but is engaged in some trade and
cooperative developments
projects.
The Philippines formally
Barbie Trial
PARIS (JTA) The trial of
Klaus Barbie might begin next
March, according to Justice
Minister Albin Challandon. Bar-
bie's trial will be in the Lyon
Criminal Court. He will be charg-
ed with "crimes against humani-
ty" as his war crimes are by now
covered by the statute of
limitations
Passover at
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recognized Israel in 1949, and
during the next 20 years
diplomatic and trade relations im-
proved and expanded. Under the
Marcos regime, Israeli develop-
ment projects in the Philippines
were drastically reduced but are
now being renewed by President
Aquino.
Burma was the first Asian
country to recognize Israel, in
1949, and the two nations
developed full diplomatic relations
over the next 10 years. Israel has
assisted in developing Burma's
agriculture, industry and military.
In recent years, Burma has been
the most supportive Asian coun-
try of Israel in the UN.
Nepal established full
diplomatic relations with Israel in
1960 and had established several
cooperative technical and
economic projects. Since the Yom
Kippur War of 1973, Arab
pressure has resulted in strained
relations, although some of the
projects are still in existence.
Nepal's trade with Israel con-
tinues on a small scale, and Nepal
has voted in Israel's favor on a
number of relevant UN resolu-
tions. It is rumored that Israeli
president Chaim Herzog may viit
Nepal in the near future.
Sri Lanka voted in favor of
the 1975 UN resolution equating
Zionism with racism. However,
months of negotiations in 1984
resulted in the establishment of an
Israeli interests section in the
U.S. embassy in Colombo. Cur-
rently, Israel is expected to par-
ticipate in a major Sri Lankan
agricultural development project.
Pan American
Maccabiah Games
Caracas, Venezuela will be the host country for the '87
Pan American Maccabiah Games on July 16-27. Over 1.500
competitors from 17 countries will represent Pan
American Jewry in the prestigious sports event which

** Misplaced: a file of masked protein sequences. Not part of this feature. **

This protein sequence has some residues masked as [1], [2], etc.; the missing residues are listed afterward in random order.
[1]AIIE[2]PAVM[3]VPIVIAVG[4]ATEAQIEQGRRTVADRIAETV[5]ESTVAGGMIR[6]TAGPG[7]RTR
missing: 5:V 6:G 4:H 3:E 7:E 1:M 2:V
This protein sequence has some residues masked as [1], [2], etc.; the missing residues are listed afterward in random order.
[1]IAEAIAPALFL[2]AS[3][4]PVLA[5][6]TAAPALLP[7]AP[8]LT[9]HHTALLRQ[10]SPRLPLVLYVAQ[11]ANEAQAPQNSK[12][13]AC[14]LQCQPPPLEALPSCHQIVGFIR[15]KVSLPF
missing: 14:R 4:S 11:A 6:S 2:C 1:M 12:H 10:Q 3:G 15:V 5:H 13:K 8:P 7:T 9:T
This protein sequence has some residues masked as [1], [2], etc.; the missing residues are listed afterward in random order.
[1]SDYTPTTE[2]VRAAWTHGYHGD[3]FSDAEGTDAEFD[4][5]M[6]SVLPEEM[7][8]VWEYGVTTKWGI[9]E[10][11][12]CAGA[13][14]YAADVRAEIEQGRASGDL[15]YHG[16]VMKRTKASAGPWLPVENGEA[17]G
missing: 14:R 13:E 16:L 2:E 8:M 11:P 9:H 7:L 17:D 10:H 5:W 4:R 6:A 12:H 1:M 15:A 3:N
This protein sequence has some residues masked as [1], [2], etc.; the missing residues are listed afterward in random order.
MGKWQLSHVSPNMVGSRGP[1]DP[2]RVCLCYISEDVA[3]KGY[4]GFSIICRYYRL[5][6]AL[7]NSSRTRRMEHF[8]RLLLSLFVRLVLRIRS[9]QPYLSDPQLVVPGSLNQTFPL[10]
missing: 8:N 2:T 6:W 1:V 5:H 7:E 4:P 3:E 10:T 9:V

augments the World Maccabiah Games held every four
years in Israel.
Competition will be held in the Hebraica with the Presi-
dent of Venezuela in attendance. Because team selection,
team training camp and travel arrangements takes time,
please contact Jeffrey Laikind at V.S. Committee Sports
for Israel (215) 546-4700 for further information concern-
ing your sport. For the sport of Karate (fighting and form
divisions with team fighting), please contact Karate Chair-
man, Moe Dinner at 9043 NE 37th PI., Bellevue, Wash.
98004.
Those sports included: Basketball, Gold, Gymnastics,
Half Marathon, Karate, Shooting, Squash, swimming,
Tennis, Track and Field, Volleyball, Softball. MASTERS
DIVISION: Half Marathon, Squash, Tennis.
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The Israel Histadrut Foundation
Invites you to receive an:
Israel Birthday
Histadrut Annuity Check for $ I 50
on Israel's Independence Day
Every Year For The Next 20 Years*
By Contributing $1800.to the
"ChaT Israel Histadrut Annuity Trust
* This Federally-structured Trust will entitle
Donors to a Charitable-Tax-Deduction of $531
Invest. .
In Israel's Continued Life .
Celebrate Each of Israel's Birthdays
With This Generous $1 50 Histadrut Annuity Check
For Each of The Next 20 Years* of Your Long Life.
* Lifetime Trust If 60 years of age and older.
CUP AND MAIL THIS COUPON
Israel Histadrut Foundation
1080 Michigan Avrnur Miami BrAth. II III \9
Telephone I0S si 8/0/
ATTENTION: Mr. Morton Goldberg, Executive Director
Dear Mr. Goldbergs
I (We) wish to celebrate Israel's Birthday for many years to come by
subscribing to the "Chai" Israel Histadrut Annuity Trust.
? Enclosed please find check for $1800 payable to Israel Histadrut
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? Please send more information concerning the "Char Israel
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Name: ________________________________________________________
Address:
Zip:
Phone:


Page 12 The Jewish Floridian of South County/Friday, January 2, 1987
Soutd County Synagogue cAlews
CONGREGATION
ANSHEI EMUNA
"Miketi" The Weekly Torah
Portion
Rabbi Dr. Louis L. Sacks will
preach the Sermon on the theme
* "Miketz ... the Weekly Torah
Biblical Portion" at the Sabbath
Morning Service on Saturday,
Jan. 3, commencing at 8:30 a.m.
Kiddush will follow the Service.
The Se'udat Shl'isht with the
Rabbi's D'var Torah will be
celebrated in conjunction with the
Sabbath Twilight Services, com-
mencing at Sunset.
Daily classes in the "Judaic
Code of Religious Law" (Shulchan
Oruch) led by Rabbi Sacks begin
at 7:30 a.m. preceding the Daily
Morning Minyon Services and at 5